ICO regulation: Global trends

The year of 2017 has been namely the year of ICOs. This innovative form of financing involves issuing a digital token to early contributors of a (usually) blockchain-based project in exchange for cryptocurrency. ICO projects have raised over $2 bn since the start of the year. This figure even surpasses that of traditional VC funding of bitcoin and blockchain startups! Obviously, ICO is a genuine innovation with long-term potential, but the industry is currently experiencing growing pains.
One of the reasons why ICO has become such a popular method of funding is because it was entirely unregulated until this summer. Anyone with sufficient technical knowledge could launch his or her own startup. For a long time, the legal status and necessary procedures of ICOs have not been determined in any country in the world. While offering more freedom to entrepreneurs and backers, at the same time this position increased doubts of ICO’s reliability and security level. Actually, such projects belonged to a System D shadow economy sector. However, the situation is now changing rapidly.

Due to the similarity between ICOs and securities, some market players believe that selling tokens must comply with the jurisdiction of the Securities and Exchange Commission (SEC) and thus be illegal in the US. The question was on hold for several months, until SEC finally issued a ruling that some of the tokens are actually securities and are subject to the agency’s regulation. The ruling followed the investigation into a German corporation behind a group called “The DAO” that raised $150 million in ICO last year. The ruling provides some guidance about ICOs, specifying that the question of whether tokens are securities will depend on the particular circumstances of each case. The agency also posted a bulletin warning investors to be careful in deciding whether to invest in ICOs.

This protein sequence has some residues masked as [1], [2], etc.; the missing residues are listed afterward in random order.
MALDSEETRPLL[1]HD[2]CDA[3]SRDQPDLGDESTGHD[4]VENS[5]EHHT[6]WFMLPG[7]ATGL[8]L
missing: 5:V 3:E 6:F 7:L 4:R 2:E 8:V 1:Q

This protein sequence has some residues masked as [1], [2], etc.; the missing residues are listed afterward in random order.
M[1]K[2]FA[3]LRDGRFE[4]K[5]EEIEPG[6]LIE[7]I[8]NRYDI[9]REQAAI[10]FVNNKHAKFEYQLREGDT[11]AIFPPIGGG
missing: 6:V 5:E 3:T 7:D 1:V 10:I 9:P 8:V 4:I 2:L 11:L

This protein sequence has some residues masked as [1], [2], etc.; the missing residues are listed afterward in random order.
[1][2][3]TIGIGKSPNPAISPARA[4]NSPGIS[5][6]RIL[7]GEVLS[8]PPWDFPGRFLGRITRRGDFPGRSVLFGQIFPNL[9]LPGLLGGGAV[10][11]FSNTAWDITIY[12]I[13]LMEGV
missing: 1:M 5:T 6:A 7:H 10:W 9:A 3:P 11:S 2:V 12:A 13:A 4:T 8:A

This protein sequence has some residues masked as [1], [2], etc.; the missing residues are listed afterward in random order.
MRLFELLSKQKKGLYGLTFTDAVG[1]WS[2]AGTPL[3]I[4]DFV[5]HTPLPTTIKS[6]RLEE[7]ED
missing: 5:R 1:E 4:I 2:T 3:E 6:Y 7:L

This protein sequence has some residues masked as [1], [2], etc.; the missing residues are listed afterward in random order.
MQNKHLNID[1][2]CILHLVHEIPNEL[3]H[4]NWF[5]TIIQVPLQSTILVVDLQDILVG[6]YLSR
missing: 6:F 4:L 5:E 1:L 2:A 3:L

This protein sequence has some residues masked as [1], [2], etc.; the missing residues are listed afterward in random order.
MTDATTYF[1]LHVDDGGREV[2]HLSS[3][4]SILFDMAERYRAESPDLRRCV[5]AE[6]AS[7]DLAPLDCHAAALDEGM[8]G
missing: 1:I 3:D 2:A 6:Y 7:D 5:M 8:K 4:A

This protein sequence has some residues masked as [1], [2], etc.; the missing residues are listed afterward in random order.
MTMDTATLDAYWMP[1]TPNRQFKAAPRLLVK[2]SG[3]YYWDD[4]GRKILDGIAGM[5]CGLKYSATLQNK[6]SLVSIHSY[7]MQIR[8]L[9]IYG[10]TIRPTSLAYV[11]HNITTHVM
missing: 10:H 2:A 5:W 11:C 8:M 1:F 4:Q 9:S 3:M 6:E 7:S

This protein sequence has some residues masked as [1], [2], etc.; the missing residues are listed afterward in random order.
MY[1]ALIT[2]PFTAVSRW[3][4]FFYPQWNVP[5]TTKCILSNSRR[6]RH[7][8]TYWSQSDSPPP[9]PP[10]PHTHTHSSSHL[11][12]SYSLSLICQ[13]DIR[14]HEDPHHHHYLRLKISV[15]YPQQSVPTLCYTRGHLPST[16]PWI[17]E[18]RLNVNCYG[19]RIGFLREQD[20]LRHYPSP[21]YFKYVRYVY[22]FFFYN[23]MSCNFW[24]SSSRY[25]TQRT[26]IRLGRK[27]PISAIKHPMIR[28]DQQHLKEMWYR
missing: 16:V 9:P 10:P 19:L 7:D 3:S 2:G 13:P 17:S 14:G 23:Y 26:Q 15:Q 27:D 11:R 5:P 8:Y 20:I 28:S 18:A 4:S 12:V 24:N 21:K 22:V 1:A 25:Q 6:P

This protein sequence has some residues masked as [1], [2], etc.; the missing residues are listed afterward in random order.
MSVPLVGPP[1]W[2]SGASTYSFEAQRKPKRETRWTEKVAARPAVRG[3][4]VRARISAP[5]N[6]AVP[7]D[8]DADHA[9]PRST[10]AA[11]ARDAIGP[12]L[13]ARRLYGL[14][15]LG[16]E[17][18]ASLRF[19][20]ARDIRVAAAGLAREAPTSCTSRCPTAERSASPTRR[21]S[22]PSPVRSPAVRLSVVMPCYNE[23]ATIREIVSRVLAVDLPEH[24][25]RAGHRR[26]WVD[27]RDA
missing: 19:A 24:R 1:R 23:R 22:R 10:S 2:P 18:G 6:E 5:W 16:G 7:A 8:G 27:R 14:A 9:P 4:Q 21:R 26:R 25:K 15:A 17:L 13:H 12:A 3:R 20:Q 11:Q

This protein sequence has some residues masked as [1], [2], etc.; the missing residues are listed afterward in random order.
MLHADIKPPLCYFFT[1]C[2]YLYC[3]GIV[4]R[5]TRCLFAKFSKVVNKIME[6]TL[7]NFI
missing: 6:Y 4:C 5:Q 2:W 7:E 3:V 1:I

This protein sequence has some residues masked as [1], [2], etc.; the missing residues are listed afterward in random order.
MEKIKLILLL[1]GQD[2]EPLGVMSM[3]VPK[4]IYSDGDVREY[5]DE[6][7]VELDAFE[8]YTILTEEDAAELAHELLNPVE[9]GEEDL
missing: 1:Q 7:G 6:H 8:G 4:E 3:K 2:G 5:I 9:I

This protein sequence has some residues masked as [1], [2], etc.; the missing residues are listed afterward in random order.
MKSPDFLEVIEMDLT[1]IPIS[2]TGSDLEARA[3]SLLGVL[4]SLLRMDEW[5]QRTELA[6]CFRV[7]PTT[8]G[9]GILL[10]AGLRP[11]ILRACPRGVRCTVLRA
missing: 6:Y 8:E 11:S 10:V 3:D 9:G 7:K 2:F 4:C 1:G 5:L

Besides SEC regulations, some other US laws should be taken into consideration when dealing with cryptocurrency, if you wish to avoid any problems with the watchdog. In October, Commodity Futures Trading Commission (CFTC) issued a virtual currency primer intended to educate the public the risks associated with investing in crypto assets. While it doesn’t constitute a definitive regulatory position, it does hint that the agency will classify ICO tokens as commodities, stating that “virtual tokens may be commodities or derivatives contracts depending on the particular facts and circumstances.” Back in 2013, the Financial Crimes Enforcement Network (FinCEN) published a regulatory guidance on administering, exchanging, and using virtual currency. Its subsequent statements make clear that FinCEN will enforce anti money laundering requirements against money transmitters, particularly on exchanges of crypto currency and systems providing services for such exchanges. In 2014, the Internal Revenue Service (IRS) issued Notice 2014-21 that stated that crypto assets were viewed as property. Thus, those who invest in cryptocurrency should not need to report the asset. However, according to the Foreign Account Tax Compliance Act (FATCA), foreign financial institutions are required to provide information about accounts held by US taxpayers. This definition includes cryptocurrency exchanges as financial institutions. Currently, IRS’s clear guidance on how to handle cryptocurrency is lacking, but, according to tax experts, this year IRS may start considering cryptocurrency taxable.